I've decided to make Bonnie's Scrappy Mountain Majesties, so I'm busy cutting and stitching that at the moment. It's not a pattern I'd planned to do, but it looks like fun, so why not?

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Sunday, January 17, 2016


 I'm really pleased with this finish. I loved making the blocks, working out the setting, sewing it together and making the borders look exactly as I saw them in my mind's eye.


 The only real problem I ran into was not having enough of the sashing fabric, which stumped me for quite a while. I only possessed  half a metre to start with, (of course bought years and years ago) then Keryn found another half metre and after much searching I discovered two other fabrics that I could place in a way that balanced the setting. I don't usually bother so much but I wanted this top not to have any jarring irregularities if I could help it.

Sometimes it would be helpful to make a top with newish fabric that is still available somewhere in the known world, instead of scratching through piles of twenty year old stuff that you hope is still in your sister's stash as well. But that seems to be the way we operate sometimes.

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Saturday, January 16, 2016

 My first finish for 2016 is the nine patch on point blocks, and I'm so pleased to have this done. I didn't spend ages agonising over the border fabric, which is somewhat unusual for me. I chose the floral as I was making the blocks and the others occurred to me soon after- I love making definite decisions and not dithering around  unable to make up my mind. This is such an unusual state of affairs that  I actually found myself thinking "Perhaps I should just try some other fabrics...." but I managed to ignore that piece of insanity.


I cut the plaid border along the actual printed lines, which took some time as it was a little bit crooked, and then carefully matched the print when I joined the strips. This  wasted some fabric in between the repeats, but I really wanted to have this effect around the main part of the top.



When I was pressing the dark brown print I realised that it too had a zigzag motif in the background- I hadn't even noticed it until then.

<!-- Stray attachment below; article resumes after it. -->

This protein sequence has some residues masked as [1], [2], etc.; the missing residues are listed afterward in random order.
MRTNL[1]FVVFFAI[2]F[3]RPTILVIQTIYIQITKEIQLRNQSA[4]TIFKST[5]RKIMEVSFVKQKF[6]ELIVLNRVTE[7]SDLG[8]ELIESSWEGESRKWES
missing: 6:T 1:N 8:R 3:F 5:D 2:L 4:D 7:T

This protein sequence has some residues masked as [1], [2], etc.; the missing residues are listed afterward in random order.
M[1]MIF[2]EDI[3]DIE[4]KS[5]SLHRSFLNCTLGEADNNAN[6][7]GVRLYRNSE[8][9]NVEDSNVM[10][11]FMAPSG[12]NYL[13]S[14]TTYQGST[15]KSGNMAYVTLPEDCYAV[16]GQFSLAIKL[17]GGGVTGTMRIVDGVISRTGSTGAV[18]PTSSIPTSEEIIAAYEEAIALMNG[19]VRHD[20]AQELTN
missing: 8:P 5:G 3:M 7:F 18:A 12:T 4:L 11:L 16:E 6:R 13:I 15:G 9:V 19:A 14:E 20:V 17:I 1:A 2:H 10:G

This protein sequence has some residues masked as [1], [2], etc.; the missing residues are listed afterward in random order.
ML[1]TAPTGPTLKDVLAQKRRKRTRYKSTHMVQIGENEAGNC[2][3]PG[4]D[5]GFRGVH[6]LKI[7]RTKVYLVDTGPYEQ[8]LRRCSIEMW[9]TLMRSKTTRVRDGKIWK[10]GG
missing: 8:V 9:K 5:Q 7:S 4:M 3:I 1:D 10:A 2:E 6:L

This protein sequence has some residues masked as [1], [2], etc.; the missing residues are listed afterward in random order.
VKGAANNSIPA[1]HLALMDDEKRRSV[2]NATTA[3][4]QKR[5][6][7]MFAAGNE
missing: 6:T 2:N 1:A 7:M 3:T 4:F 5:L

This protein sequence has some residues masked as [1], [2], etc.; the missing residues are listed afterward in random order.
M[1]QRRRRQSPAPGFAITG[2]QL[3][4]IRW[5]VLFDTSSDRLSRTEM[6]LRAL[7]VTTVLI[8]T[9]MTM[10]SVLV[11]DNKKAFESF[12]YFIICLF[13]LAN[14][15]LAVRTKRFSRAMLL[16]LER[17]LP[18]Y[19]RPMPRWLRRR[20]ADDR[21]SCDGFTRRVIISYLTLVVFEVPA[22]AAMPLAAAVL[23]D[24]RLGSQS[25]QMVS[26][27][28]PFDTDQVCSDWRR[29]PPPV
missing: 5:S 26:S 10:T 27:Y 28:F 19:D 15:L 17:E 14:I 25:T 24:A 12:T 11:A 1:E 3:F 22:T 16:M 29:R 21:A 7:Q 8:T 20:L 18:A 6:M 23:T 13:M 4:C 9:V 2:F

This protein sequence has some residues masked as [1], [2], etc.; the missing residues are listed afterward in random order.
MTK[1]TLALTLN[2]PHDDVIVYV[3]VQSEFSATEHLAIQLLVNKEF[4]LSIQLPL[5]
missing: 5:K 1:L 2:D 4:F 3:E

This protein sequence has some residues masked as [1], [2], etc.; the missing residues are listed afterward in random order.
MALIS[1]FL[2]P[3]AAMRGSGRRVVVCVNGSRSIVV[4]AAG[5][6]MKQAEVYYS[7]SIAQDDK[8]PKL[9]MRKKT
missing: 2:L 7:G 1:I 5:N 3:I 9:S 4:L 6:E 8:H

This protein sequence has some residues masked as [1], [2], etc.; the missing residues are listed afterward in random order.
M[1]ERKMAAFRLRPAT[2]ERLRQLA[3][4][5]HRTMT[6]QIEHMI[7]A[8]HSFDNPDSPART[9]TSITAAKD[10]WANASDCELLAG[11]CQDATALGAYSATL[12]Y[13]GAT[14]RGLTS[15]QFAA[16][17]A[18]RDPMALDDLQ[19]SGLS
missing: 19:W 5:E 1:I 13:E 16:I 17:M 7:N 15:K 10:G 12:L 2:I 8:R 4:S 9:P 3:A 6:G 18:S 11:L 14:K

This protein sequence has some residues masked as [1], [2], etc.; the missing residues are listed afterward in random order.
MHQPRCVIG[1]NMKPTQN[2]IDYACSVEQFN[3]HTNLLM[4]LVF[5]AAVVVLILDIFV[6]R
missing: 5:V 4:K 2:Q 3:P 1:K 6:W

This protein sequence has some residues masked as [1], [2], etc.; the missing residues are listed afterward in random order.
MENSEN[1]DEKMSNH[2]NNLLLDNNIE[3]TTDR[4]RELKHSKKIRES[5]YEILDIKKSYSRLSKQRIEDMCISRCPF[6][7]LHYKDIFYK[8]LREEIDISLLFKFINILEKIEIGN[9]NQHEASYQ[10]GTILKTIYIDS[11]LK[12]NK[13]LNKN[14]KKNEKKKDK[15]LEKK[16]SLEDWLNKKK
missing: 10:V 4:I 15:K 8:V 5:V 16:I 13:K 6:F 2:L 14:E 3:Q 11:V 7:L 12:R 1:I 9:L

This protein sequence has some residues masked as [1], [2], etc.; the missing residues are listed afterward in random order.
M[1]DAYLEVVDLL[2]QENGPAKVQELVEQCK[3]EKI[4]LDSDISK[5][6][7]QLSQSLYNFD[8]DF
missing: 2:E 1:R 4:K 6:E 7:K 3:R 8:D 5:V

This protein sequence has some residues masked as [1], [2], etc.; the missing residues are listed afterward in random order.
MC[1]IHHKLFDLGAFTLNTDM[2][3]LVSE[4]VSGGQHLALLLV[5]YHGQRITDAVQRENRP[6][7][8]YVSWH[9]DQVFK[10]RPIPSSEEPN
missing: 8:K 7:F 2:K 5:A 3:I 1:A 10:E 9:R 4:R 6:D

Unfortunately I haven't got a photo of it hanging up yet, I plan to go to the hall later on and I'll see if I can get a decent shot then. The top has grown to be quite large and won't fit on my design wall here.


Now I can sort out all the bits and pieces left over from this project, clear the tables, and on to the next finish!


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Thursday, January 07, 2016


 Years ago I started making 3" finished nine patches, and amassed hundreds of them because they were so addictive I couldn't seem to stop. I sewed them in sets of four or five, thinking I could make another double nine patch, but while I was going through my folder of ideas I came across this configuration.

I'd had in mind the colour scheme of this antique quilt anyway, so I used those colours to make the nine patch blocks.( But I still want to reproduce this old quilt, how many can I make?)


I happily sewed a pile of blocks, but one thing and another got in the way, and soon they were relegated to the background, even though I loved them.

Late last year I pulled them out and decided to move them further along, but how to set them ? I didn't mind them straight,



but I do love on point settings. Add some more nine patches in the corner posts...I like it even more!


I've finished setting them together and have the borders chosen, so I should have a finished top soon. It's so exciting when a long term project nears completion, these blocks have sat around for nearly five years and it will be great to see that project box empty.